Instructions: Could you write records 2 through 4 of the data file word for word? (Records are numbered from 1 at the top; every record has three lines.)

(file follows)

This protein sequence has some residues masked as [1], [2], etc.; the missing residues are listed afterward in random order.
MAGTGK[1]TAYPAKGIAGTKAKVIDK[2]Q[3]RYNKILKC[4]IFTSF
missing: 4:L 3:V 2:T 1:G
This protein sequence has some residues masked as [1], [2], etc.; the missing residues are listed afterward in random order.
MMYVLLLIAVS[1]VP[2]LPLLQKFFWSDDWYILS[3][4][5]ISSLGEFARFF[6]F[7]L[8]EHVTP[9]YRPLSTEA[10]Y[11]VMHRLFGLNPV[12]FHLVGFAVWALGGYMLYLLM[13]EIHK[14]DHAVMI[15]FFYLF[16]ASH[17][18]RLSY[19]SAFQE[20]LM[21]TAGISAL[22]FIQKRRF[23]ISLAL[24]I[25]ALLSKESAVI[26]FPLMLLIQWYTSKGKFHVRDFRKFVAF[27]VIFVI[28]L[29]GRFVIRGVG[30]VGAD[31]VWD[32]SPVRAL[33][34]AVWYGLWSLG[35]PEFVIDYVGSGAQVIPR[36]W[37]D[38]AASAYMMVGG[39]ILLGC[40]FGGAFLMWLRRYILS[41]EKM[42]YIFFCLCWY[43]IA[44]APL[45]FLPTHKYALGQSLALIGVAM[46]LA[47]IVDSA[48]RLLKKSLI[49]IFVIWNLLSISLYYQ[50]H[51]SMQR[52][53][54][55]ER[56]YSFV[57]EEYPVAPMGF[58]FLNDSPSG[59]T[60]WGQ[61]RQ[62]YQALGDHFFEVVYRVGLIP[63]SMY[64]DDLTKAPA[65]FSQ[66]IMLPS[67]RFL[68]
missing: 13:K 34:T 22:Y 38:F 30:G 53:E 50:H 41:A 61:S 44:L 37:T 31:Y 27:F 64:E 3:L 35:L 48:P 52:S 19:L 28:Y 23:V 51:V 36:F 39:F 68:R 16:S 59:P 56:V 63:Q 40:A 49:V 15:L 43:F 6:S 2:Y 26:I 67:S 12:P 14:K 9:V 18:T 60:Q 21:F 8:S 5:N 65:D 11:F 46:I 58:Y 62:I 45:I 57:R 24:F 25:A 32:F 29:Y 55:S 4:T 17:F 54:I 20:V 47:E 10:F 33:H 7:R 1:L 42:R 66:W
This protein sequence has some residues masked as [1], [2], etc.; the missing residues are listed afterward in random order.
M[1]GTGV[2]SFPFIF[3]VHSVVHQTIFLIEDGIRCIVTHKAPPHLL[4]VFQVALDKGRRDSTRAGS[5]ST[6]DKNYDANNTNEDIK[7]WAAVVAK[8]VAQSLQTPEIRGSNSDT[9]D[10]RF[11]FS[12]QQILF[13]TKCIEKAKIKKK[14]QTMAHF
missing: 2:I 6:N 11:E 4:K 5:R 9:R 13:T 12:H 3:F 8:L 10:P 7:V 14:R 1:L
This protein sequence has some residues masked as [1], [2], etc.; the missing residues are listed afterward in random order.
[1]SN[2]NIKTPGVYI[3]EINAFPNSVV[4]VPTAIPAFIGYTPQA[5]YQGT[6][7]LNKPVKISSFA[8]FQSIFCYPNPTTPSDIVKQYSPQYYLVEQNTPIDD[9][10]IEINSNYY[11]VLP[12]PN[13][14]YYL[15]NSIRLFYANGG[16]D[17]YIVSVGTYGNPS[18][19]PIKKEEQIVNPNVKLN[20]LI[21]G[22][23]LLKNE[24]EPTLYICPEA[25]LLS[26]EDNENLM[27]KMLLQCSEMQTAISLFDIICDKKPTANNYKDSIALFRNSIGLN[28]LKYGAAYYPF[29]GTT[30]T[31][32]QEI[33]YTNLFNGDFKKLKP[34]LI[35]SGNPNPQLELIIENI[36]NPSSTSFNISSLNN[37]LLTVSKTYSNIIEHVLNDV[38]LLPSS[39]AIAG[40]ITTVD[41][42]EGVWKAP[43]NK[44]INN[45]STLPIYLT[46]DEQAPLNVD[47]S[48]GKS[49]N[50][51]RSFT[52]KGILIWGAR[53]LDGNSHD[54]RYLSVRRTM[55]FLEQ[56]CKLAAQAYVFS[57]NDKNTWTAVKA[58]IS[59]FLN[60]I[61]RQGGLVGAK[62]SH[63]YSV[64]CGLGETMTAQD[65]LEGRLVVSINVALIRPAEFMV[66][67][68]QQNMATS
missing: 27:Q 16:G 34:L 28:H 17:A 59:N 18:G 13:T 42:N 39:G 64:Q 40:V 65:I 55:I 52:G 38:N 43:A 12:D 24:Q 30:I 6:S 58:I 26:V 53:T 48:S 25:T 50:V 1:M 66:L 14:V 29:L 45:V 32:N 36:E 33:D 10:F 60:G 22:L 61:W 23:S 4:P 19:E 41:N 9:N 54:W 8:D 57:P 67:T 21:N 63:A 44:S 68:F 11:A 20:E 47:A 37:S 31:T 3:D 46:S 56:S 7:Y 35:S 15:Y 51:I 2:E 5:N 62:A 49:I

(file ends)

This protein sequence has some residues masked as [1], [2], etc.; the missing residues are listed afterward in random order.
MMYVLLLIAVS[1]VP[2]LPLLQKFFWSDDWYILS[3][4][5]ISSLGEFARFF[6]F[7]L[8]EHVTP[9]YRPLSTEA[10]Y[11]VMHRLFGLNPV[12]FHLVGFAVWALGGYMLYLLM[13]EIHK[14]DHAVMI[15]FFYLF[16]ASH[17][18]RLSY[19]SAFQE[20]LM[21]TAGISAL[22]FIQKRRF[23]ISLAL[24]I[25]ALLSKESAVI[26]FPLMLLIQWYTSKGKFHVRDFRKFVAF[27]VIFVI[28]L[29]GRFVIRGVG[30]VGAD[31]VWD[32]SPVRAL[33][34]AVWYGLWSLG[35]PEFVIDYVGSGAQVIPR[36]W[37]D[38]AASAYMMVGG[39]ILLGC[40]FGGAFLMWLRRYILS[41]EKM[42]YIFFCLCWY[43]IA[44]APL[45]FLPTHKYALGQSLALIGVAM[46]LA[47]IVDSA[48]RLLKKSLI[49]IFVIWNLLSISLYYQ[50]H[51]SMQR[52][53][54][55]ER[56]YSFV[57]EEYPVAPMGF[58]FLNDSPSG[59]T[60]WGQ[61]RQ[62]YQALGDHFFEVVYRVGLIP[63]SMY[64]DDLTKAPA[65]FSQ[66]IMLPS[67]RFL[68]
missing: 13:K 34:T 22:Y 38:F 30:G 53:E 50:H 41:A 61:S 44:L 37:T 31:Y 27:F 64:E 3:L 35:L 48:P 52:S 19:L 28:Y 23:V 51:V 36:F 39:F 68:R 16:S 59:P 56:V 63:Q 40:A 49:V 15:L 43:F 6:S 2:Y 26:I 67:S 12:P 14:K 9:V 18:T 60:Q 21:F 8:S 5:N 65:D 11:F 46:I 58:Y 62:I 45:I 57:R 24:F 25:A 32:F 29:Y 55:S 4:T 17:F 54:I 20:V 47:E 10:F 33:H 7:R 1:L 42:R 66:W
This protein sequence has some residues masked as [1], [2], etc.; the missing residues are listed afterward in random order.
M[1]GTGV[2]SFPFIF[3]VHSVVHQTIFLIEDGIRCIVTHKAPPHLL[4]VFQVALDKGRRDSTRAGS[5]ST[6]DKNYDANNTNEDIK[7]WAAVVAK[8]VAQSLQTPEIRGSNSDT[9]D[10]RF[11]FS[12]QQILF[13]TKCIEKAKIKKK[14]QTMAHF
missing: 2:I 6:N 11:E 4:K 5:R 9:R 13:T 12:H 3:F 8:L 10:P 7:V 14:R 1:L
This protein sequence has some residues masked as [1], [2], etc.; the missing residues are listed afterward in random order.
[1]SN[2]NIKTPGVYI[3]EINAFPNSVV[4]VPTAIPAFIGYTPQA[5]YQGT[6][7]LNKPVKISSFA[8]FQSIFCYPNPTTPSDIVKQYSPQYYLVEQNTPIDD[9][10]IEINSNYY[11]VLP[12]PN[13][14]YYL[15]NSIRLFYANGG[16]D[17]YIVSVGTYGNPS[18][19]PIKKEEQIVNPNVKLN[20]LI[21]G[22][23]LLKNE[24]EPTLYICPEA[25]LLS[26]EDNENLM[27]KMLLQCSEMQTAISLFDIICDKKPTANNYKDSIALFRNSIGLN[28]LKYGAAYYPF[29]GTT[30]T[31][32]QEI[33]YTNLFNGDFKKLKP[34]LI[35]SGNPNPQLELIIENI[36]NPSSTSFNISSLNN[37]LLTVSKTYSNIIEHVLNDV[38]LLPSS[39]AIAG[40]ITTVD[41][42]EGVWKAP[43]NK[44]INN[45]STLPIYLT[46]DEQAPLNVD[47]S[48]GKS[49]N[50][51]RSFT[52]KGILIWGAR[53]LDGNSHD[54]RYLSVRRTM[55]FLEQ[56]CKLAAQAYVFS[57]NDKNTWTAVKA[58]IS[59]FLN[60]I[61]RQGGLVGAK[62]SH[63]YSV[64]CGLGETMTAQD[65]LEGRLVVSINVALIRPAEFMV[66][67][68]QQNMATS
missing: 27:Q 16:G 34:L 28:H 17:A 59:N 18:G 13:T 42:N 39:G 64:Q 40:V 65:I 55:I 52:G 38:N 43:A 12:D 24:Q 30:I 6:S 58:I 26:V 53:T 48:S 25:T 50:V 1:M 66:L 14:V 29:L 45:V 32:N 36:E 33:D 10:F 60:G 22:L 61:W 23:S 4:P 19:E 41:N 9:N 54:W 8:D 57:P 67:T 21:N 63:A 44:S 68:F 11:A 20:E 47:A 37:S 31:T 3:D 46:S 56:S 7:Y 35:S 15:Y 51:I 2:E 5:N 62:A 49:I